• Last modified 1746 days ago (June 12, 2014)


Council weighs in on city spending

Staff writer

Three Marion City Council members shared ideas and opinions about what should be in the 2015 budget during a work session Thursday. This was the first step in creating next year’s budget.

City administrator Roger Holter asked council members about their feelings on raising property taxes, utility rates, and sales taxes to get revenue. He also asked which departments members think should have the biggest budget.

Present council members Chad Adkins and Jerry Dieter and Mayor Todd Heitschmidt agreed that continued street repairs, police, and economic development were top priorities. They agreed they didn’t want to raise property taxes.

“I think raising sales tax would be my first choice if I voted to raise something,” Adkins said. “I don’t want the mill levy to raise. The problem is there are a lot of people in town who want change and improvement but it’s easy to forget that’s attached to money, but we need to do the responsible thing.”

Utility rates were discussed, but council members didn’t indicate whether they wanted to raise rates.

“We need to begin setting aside some money to fix more streets without doing a big bond project,” Heitschmidt said.

Holter is instructing department heads to come up with ways to return to 2012 spending levels to avoid spending all the city’s reserves as the 2014 budget gives permission to do.

“I’m not sure why the budget is made up that way,” Holter said. “But that’s something we definitely don’t want to do.”

Holter said that now that the city has completed several infrastructure improvements, his goal is to build reserves. The city is currently spending its reserves despite cuts.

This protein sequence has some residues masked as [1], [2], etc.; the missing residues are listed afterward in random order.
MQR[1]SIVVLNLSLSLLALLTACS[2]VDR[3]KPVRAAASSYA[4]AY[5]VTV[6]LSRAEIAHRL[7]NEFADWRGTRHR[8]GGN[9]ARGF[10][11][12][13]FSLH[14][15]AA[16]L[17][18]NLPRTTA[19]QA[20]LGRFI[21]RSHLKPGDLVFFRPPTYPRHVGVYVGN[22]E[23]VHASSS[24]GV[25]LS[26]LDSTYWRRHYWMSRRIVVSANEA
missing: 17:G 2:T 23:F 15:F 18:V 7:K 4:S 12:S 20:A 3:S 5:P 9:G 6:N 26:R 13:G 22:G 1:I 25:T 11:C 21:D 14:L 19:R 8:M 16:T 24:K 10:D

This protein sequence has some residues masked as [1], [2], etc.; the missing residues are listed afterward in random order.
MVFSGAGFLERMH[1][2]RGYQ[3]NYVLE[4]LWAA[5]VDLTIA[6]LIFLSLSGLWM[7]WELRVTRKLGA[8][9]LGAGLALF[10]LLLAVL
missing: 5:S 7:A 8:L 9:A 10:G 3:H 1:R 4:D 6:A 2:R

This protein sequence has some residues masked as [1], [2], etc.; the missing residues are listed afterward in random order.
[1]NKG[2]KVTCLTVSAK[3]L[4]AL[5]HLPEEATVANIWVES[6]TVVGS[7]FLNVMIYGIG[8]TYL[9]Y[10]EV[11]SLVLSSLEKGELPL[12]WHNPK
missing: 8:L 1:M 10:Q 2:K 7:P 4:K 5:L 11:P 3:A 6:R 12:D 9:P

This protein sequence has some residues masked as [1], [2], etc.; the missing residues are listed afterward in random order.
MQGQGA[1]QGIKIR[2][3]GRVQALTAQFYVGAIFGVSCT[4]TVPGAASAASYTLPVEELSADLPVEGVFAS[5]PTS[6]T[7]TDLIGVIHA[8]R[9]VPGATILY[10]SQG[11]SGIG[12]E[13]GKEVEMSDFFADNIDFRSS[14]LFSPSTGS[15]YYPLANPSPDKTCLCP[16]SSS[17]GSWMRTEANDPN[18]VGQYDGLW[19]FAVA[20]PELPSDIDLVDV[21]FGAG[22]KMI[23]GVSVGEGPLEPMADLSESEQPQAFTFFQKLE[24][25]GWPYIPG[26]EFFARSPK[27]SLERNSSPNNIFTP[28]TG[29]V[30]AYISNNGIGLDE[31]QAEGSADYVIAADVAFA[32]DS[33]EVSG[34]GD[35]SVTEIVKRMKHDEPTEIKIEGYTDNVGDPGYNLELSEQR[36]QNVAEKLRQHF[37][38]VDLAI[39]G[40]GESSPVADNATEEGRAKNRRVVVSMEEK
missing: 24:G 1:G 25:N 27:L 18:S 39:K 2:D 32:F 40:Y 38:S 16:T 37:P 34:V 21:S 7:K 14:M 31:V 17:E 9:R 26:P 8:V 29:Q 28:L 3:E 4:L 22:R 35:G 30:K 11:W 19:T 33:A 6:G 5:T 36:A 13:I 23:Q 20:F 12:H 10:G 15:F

“Good governments go through cycles where they spend and grow then sit back and save,” he said. “My goal is to have $120,000 to $150,000 in reserves and $688,000 to $850,000 in utility reserves in case of disasters or to use for projects.”

Holter said the money in the reserves could be placed into short-term investment funds to help create another revenue stream.

“This way we can use that revenue to fund projects instead of taking out bonds,” Holter said.

The city currently cannot take out any more bonds.

“We need to prioritize projects and begin saving for them,” Holter said.

Holter said it is imperative to get department heads’ opinions because they know where cuts can be made in their operations. Most of the departments can and have been instructed to cut to 2012 budget levels except the police department.

“Staff and equipment costs are awfully high,” Heitschmidt said. “Let’s see where we can cut without cutting personnel.”

Police department spending is up 28 percent from the previous year, Holter said. Dieter said he didn’t see how the department could return to the previous two-officer system because of its current work load, and all agreed they liked the way the department was operating currently.

“I think they’ve recently started to clean up big issues here,” Adkins said. “I would not support cuts that would call for them to stop doing what they’re doing.”

The possibility of sharing patrol cars or cutting cars and doing more bike and foot patrol would help the budget, but only cutting personnel would return costs to 2012 levels.

Holter was advised to keep the budget for the police and economic development departments the same in 2015.

Last modified June 12, 2014